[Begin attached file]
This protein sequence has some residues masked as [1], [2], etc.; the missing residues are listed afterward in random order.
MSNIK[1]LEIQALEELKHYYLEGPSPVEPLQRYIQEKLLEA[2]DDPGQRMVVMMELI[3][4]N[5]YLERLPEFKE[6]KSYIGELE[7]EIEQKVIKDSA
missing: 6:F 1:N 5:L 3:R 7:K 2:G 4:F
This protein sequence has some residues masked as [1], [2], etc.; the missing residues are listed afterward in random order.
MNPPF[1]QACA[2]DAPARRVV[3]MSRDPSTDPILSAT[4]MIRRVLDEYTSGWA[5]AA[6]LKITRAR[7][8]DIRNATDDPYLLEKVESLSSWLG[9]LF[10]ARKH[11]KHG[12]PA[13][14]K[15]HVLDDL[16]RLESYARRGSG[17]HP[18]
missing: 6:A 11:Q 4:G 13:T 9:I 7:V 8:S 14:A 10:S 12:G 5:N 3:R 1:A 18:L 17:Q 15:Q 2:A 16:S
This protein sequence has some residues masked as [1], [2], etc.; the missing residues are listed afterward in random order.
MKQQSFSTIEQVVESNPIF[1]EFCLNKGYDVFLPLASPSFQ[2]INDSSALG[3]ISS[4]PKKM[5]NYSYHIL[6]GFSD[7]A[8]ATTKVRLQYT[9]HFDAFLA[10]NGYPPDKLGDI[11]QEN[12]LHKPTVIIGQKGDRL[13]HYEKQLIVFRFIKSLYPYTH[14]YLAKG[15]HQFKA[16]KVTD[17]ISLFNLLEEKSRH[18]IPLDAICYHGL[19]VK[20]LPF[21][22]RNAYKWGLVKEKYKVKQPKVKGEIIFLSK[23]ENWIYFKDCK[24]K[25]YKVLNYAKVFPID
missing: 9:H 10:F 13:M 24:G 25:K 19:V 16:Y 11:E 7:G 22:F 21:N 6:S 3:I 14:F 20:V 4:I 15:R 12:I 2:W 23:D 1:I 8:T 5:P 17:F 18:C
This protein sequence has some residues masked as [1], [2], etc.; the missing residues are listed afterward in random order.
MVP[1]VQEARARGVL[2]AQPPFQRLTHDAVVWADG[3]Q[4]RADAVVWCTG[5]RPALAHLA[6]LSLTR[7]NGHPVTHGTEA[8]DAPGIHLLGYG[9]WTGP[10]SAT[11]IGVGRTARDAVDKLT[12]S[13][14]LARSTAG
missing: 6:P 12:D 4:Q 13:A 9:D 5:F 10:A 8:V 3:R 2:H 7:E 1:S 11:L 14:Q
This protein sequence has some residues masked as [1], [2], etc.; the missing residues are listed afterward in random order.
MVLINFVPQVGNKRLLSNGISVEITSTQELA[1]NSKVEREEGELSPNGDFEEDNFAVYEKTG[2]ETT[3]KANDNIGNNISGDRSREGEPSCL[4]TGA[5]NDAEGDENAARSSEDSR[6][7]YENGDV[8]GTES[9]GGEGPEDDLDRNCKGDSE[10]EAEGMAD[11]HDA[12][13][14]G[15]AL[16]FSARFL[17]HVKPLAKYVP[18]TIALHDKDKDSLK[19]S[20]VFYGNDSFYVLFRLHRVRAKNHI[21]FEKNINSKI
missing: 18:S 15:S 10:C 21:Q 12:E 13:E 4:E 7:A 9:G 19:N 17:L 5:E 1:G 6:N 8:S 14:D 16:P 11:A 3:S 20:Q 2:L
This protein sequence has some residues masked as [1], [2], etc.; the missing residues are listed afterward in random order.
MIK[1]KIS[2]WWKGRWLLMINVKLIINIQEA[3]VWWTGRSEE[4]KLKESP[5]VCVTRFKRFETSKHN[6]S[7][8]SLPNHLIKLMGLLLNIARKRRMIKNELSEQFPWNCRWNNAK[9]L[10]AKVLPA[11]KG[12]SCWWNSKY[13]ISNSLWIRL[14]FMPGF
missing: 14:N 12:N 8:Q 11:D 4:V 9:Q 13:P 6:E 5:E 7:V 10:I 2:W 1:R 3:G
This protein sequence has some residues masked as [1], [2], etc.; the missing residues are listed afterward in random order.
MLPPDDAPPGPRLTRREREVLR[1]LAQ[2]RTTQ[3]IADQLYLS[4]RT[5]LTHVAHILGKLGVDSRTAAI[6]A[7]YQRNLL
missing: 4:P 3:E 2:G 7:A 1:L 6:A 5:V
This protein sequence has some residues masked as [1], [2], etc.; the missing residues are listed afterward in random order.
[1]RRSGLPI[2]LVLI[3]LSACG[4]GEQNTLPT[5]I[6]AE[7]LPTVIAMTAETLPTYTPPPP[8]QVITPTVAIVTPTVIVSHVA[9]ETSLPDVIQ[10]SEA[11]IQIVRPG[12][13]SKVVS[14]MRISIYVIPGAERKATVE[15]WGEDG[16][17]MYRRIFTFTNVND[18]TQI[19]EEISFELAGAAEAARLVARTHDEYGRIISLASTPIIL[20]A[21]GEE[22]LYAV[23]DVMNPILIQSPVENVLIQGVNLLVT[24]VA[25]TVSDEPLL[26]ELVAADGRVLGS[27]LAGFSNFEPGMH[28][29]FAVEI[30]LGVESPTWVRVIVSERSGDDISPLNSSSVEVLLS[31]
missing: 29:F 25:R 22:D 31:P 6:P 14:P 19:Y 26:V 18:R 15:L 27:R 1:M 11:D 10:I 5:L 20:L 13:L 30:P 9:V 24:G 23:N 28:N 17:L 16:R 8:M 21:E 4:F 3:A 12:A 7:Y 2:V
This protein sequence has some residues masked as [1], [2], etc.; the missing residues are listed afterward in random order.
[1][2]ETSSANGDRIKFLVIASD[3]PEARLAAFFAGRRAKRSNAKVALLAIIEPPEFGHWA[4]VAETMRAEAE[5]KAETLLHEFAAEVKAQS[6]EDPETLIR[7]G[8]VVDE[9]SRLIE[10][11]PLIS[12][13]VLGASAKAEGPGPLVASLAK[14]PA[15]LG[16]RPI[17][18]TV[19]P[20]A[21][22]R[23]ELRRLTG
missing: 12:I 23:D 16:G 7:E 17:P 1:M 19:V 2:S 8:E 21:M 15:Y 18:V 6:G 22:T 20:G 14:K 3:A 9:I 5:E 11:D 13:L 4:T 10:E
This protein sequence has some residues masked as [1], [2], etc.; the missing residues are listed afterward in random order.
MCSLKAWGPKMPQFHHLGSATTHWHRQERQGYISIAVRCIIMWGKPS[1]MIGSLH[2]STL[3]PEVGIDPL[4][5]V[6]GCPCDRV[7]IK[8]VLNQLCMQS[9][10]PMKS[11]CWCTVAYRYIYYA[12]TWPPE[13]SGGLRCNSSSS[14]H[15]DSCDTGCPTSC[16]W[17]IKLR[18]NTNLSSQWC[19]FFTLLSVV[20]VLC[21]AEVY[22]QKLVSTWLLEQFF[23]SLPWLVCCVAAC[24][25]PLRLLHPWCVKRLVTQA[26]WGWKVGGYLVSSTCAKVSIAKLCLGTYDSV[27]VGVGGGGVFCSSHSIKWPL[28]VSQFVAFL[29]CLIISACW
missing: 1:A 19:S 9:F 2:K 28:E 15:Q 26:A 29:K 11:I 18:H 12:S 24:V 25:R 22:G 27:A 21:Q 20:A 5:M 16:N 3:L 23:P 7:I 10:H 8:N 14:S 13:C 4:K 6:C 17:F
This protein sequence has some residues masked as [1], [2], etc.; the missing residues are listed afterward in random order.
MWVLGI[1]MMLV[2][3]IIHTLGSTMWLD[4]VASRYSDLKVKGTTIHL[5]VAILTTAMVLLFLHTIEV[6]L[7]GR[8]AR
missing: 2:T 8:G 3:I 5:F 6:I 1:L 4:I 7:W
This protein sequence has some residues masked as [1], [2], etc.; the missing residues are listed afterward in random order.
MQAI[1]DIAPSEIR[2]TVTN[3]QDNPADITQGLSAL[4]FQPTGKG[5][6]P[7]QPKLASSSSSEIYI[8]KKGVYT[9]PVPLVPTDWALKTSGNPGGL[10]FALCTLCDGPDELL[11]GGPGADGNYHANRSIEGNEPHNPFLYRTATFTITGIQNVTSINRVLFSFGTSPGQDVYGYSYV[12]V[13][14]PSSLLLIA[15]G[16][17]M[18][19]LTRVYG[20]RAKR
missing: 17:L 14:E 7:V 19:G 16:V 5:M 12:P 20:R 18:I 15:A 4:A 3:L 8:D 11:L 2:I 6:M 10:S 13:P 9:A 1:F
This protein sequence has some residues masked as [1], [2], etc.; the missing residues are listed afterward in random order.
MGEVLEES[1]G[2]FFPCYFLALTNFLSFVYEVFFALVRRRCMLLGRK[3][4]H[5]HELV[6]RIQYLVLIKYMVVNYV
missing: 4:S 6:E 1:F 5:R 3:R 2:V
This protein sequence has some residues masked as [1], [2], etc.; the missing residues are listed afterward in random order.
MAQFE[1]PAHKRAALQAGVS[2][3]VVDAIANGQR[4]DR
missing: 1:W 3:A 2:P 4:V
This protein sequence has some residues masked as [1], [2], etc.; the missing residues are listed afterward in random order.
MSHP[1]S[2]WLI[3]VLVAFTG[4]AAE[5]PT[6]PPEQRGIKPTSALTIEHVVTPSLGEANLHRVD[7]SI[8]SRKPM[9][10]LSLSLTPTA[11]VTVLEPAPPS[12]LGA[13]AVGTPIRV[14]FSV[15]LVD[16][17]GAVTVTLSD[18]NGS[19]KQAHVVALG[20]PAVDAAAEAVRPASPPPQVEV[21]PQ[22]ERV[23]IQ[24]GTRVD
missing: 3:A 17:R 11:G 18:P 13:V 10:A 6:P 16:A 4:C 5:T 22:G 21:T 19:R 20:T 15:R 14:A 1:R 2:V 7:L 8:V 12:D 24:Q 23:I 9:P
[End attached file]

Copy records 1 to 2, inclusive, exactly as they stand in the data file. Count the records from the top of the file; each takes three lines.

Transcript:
This protein sequence has some residues masked as [1], [2], etc.; the missing residues are listed afterward in random order.
MSNIK[1]LEIQALEELKHYYLEGPSPVEPLQRYIQEKLLEA[2]DDPGQRMVVMMELI[3][4]N[5]YLERLPEFKE[6]KSYIGELE[7]EIEQKVIKDSA
missing: 6:F 1:N 5:L 3:R 7:K 2:G 4:F
This protein sequence has some residues masked as [1], [2], etc.; the missing residues are listed afterward in random order.
MNPPF[1]QACA[2]DAPARRVV[3]MSRDPSTDPILSAT[4]MIRRVLDEYTSGWA[5]AA[6]LKITRAR[7][8]DIRNATDDPYLLEKVESLSSWLG[9]LF[10]ARKH[11]KHG[12]PA[13][14]K[15]HVLDDL[16]RLESYARRGSG[17]HP[18]
missing: 6:A 11:Q 4:G 13:T 9:I 7:V 8:S 14:A 10:S 12:G 5:N 3:R 1:A 18:L 17:Q 15:Q 2:A 16:S